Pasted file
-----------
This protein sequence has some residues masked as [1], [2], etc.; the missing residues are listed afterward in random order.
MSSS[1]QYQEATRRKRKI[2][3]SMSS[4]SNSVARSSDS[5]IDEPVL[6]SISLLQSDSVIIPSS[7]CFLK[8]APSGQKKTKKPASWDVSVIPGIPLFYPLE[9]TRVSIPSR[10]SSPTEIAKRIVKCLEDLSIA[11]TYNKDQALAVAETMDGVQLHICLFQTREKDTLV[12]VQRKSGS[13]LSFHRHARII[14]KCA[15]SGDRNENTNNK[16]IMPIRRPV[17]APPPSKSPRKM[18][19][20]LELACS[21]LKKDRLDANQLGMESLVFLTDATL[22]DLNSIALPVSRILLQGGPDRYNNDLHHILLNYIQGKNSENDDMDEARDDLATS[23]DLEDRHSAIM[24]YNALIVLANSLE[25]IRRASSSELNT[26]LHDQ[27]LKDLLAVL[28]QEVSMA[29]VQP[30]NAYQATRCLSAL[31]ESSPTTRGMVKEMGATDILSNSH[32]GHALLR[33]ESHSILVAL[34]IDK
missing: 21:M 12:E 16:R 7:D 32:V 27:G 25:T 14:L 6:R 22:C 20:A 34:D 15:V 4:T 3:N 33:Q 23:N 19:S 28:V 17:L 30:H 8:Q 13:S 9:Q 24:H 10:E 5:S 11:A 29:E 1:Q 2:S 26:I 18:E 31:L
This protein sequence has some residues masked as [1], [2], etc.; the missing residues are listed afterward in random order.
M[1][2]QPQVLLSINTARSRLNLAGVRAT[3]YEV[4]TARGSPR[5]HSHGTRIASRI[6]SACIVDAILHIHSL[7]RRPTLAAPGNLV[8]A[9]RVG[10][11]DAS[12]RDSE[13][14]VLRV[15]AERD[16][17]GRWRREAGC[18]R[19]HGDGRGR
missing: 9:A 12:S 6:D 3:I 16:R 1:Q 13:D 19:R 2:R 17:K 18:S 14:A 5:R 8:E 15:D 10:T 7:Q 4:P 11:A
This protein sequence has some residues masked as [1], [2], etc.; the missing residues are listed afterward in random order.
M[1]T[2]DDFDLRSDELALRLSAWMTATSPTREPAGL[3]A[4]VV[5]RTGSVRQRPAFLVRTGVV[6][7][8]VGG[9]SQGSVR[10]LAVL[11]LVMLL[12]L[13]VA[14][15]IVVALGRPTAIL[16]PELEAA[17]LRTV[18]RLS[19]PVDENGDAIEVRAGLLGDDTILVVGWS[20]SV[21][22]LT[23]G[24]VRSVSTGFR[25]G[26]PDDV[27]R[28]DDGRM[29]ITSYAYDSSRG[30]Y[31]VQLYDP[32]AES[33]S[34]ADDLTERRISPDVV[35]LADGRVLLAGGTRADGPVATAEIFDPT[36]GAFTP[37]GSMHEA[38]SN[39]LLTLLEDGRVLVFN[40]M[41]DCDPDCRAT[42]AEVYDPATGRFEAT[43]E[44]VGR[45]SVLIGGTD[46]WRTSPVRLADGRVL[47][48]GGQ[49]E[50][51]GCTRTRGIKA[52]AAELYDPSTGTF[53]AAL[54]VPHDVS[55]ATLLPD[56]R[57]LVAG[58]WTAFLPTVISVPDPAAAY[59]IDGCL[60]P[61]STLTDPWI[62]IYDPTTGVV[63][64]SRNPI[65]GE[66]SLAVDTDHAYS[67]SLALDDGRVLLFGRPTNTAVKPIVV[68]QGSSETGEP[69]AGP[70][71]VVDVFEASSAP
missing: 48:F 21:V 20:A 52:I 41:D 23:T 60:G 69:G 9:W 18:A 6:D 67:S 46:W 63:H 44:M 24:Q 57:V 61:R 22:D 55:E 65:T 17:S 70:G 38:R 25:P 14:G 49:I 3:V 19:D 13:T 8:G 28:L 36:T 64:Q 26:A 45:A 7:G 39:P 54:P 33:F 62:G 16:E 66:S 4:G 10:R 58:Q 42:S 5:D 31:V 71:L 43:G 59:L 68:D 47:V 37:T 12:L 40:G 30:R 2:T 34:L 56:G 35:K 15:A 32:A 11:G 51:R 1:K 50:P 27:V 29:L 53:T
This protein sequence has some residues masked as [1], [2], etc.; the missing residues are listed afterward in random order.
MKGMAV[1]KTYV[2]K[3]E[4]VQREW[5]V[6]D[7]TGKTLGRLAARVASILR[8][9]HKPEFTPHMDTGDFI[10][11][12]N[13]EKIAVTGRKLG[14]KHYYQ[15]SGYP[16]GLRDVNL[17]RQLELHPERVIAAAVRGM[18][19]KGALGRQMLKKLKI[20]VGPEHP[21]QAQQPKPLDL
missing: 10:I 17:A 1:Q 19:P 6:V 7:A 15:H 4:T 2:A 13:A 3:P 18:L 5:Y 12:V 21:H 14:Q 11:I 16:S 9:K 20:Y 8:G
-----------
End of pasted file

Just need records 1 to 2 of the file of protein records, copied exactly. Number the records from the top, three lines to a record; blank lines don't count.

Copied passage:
This protein sequence has some residues masked as [1], [2], etc.; the missing residues are listed afterward in random order.
MSSS[1]QYQEATRRKRKI[2][3]SMSS[4]SNSVARSSDS[5]IDEPVL[6]SISLLQSDSVIIPSS[7]CFLK[8]APSGQKKTKKPASWDVSVIPGIPLFYPLE[9]TRVSIPSR[10]SSPTEIAKRIVKCLEDLSIA[11]TYNKDQALAVAETMDGVQLHICLFQTREKDTLV[12]VQRKSGS[13]LSFHRHARII[14]KCA[15]SGDRNENTNNK[16]IMPIRRPV[17]APPPSKSPRKM[18][19][20]LELACS[21]LKKDRLDANQLGMESLVFLTDATL[22]DLNSIALPVSRILLQGGPDRYNNDLHHILLNYIQGKNSENDDMDEARDDLATS[23]DLEDRHSAIM[24]YNALIVLANSLE[25]IRRASSSELNT[26]LHDQ[27]LKDLLAVL[28]QEVSMA[29]VQP[30]NAYQATRCLSAL[31]ESSPTTRGMVKEMGATDILSNSH[32]GHALLR[33]ESHSILVAL[34]IDK
missing: 21:M 12:E 16:R 7:D 32:V 27:G 25:T 14:L 6:R 22:C 20:A 34:D 15:V 4:T 3:N 33:Q 23:N 19:S 28:V 17:L 30:H 8:Q 13:S 9:Q 24:H 10:E 5:S 11:A 29:E 1:Q 2:S 26:I 18:E 31:L
This protein sequence has some residues masked as [1], [2], etc.; the missing residues are listed afterward in random order.
M[1][2]QPQVLLSINTARSRLNLAGVRAT[3]YEV[4]TARGSPR[5]HSHGTRIASRI[6]SACIVDAILHIHSL[7]RRPTLAAPGNLV[8]A[9]RVG[10][11]DAS[12]RDSE[13][14]VLRV[15]AERD[16][17]GRWRREAGC[18]R[19]HGDGRGR
missing: 9:A 12:S 6:D 3:I 16:R 1:Q 13:D 19:R 2:R 17:K 18:S 14:A 5:R 8:E 15:D 10:T 7:Q 4:P 11:A